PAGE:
With Chianti being primarily made from Sangiovese, a thin-skinned grape, it tends to be slightly translucent and light in color. Chiantis are known for their bright, ruby red color. Aged Chiantis will have hints of rust, auburn, and orange as well. 

See, Taste & Smell Notes of Chianti Wine

Chianti is light-bodied with a uniquely savory flavor, notable tannins, and a fair amount of acidity. Common tasting notes associated with Chianti include tart cherries, balsamic vinegar, dried herbs, smoke, and game. 

Chianti is an absolute classic that embodies all that is good in Italian and Old World wines. If you’re looking for a delicious wine to pair with an incredible pasta while also expanding your palate, look no further than the time-tested flavors of Chianti!

Rosé of Sangiovese


Sangiovese can be found in both the Chianti and Montalcino regions of Tuscany (it all sounds so romantic, right?) and is known for producing classic medium-bodied wines. Rosé wine is actually made from red grapes, and this is where the Rosé of Sangiovese comes to play. Crisp, fruit-forward, and easy-to-drink, it's everything you want in your bottle of Rosé and more.




Big, bold, and full of flavor—exactly what you’d expect an Italian wine to be! This classic Italian grape produces some of Italy’s most straightforward red wines and is often used as a blending grape. Not here, though. We let Montepulciano do the heavy lifting as a heavy red wine and shine on its own. If you enjoy the smell of leather bound books, nibbling on dried fruit, and complementary notes of bitter, dark chocolate and sweet plums, you will love this Italian wine. No need to pair it with any certain dish—Montepulciano tastes great with all the Italian classics.

Cabernet Sauvignon


If Pinot Noir is the light and juicy queen of reds, Cabernet Sauvignon is her bolder, heavier, meatier sister. Often referred to as just “cab,” it’s the wine of France’s Bordeaux and California’s Napa Valley. There’s nothing subtle about Cabernet Sauvignon—high in alcohol, full-bodied and robust, you can usually find this red served with a ribeye, New York Strip, or filet mignon (re: carnivores love cab). Classic cabs usually offer tasting notes of chocolate, coffee, and darker fruits like prunes and plums. The Unprecedented Cabernet Sauvignon is as classic as they come, and we highly recommend letting the bottle sit and mellow until your next red meat and potatoes dinner!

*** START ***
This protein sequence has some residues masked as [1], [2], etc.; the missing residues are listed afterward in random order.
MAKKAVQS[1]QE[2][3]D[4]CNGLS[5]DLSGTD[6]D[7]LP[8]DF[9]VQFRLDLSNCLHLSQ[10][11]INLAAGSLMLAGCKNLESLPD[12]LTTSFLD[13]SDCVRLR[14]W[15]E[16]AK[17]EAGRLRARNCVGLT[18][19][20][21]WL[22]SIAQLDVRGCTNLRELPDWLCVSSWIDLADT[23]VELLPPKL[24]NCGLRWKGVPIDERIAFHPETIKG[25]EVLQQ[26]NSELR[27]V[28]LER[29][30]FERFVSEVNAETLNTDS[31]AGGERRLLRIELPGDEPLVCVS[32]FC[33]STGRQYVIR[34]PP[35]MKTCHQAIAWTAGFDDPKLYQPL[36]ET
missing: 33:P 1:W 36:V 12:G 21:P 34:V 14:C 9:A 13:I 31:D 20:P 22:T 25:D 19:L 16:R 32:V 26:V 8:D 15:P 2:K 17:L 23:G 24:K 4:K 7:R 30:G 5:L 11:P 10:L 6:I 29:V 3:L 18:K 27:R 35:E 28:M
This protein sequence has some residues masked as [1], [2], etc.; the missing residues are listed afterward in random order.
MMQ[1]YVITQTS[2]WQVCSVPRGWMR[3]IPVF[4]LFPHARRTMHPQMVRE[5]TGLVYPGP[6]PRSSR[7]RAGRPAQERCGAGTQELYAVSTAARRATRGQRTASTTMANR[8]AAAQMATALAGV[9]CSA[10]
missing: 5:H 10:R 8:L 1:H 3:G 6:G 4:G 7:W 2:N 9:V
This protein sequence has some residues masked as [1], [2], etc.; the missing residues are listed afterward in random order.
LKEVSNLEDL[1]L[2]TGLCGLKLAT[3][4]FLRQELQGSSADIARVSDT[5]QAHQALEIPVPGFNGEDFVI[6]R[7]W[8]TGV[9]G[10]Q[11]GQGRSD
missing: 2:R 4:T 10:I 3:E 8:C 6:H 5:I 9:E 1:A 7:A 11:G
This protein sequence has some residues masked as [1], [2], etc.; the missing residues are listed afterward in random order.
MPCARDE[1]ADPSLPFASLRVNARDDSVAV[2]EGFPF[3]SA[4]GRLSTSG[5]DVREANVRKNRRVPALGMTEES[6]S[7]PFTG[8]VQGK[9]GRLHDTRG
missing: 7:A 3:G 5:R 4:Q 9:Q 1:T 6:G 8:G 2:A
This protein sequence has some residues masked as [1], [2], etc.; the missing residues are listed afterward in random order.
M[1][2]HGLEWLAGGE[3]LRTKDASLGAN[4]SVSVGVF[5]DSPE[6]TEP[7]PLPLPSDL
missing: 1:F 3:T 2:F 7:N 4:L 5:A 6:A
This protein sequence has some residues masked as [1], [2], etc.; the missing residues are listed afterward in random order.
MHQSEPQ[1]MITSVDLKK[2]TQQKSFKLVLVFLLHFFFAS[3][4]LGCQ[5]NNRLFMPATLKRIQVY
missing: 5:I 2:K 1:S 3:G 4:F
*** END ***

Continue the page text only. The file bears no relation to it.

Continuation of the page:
Pinot Grigio

La Pluma

If you’re looking for more zest in your life, a bottle of Pinot Grigio can provide that. We included a classic Pinot Grigio in the La Pluma collection because we’re all about light and easy here, which is exactly what this grape from Italy is. It has that dry sense of humor that seems so effortless with a punchy acidity to keep you on your toes, all while offering notes of lemon, limes, green apples, and honeysuckle. Long story short; when it’s been a heavy day and your soul is seeking light things only, you’ll be happy to have this bottle on hand.

Pinot Noir


We couldn’t create the In Good Taste Unprecedented collection without the Golden Retriever of wines: Pinot Noir. Pinot is likable, it’s easy, and its natural state of being is simply charming. It’s an incredibly easy red wine to love, which is why so many people do. The grape itself is from the Burgundy region of France, but has made its way to California, Oregon, Australia, Italy, Argentina, and Germany since. Our Pinot Noir has no surprise twists—it’s a classic light red with just the right amount of sweetness to keep you coming back for another glass (or two).

Coteaux Bourguignons


The Burgundy region of France is home to their best Pinot Noirs, but we took the grapes into our own hands to create something extra special with our Coteaux Bourguignons. It’s a blend of Pinot Noir and Gamay, which results in a French red that’s light in body but full in flavor. The ripest blueberries and freshest herbs can be easily detected in this French burgundy blend. May we suggest pairing it with some creamy brie and freshly baked bread? It’s a oui-ning combo.




A little sweet. A little tart. A little salty? You truly get it all with this white Italian wine. If you're into that biting acidity, Verdicchio will probably be high on your list of most-loved wines from our Andiamo collection. Citrus fruits like mandarin, lemon, and grapefruit are at the forefront, but what really sets this Italian wine apart is its distinct notes of almond. While our Verdicchio can start out tasting a bit tart, the more you sip, the smoother it becomes. In fact, we suggest approaching it as an aperitif (Italian for an alcoholic drink sipped before a meal to stimulate the appetite) to experience its full effect.


Côtes du Rhône White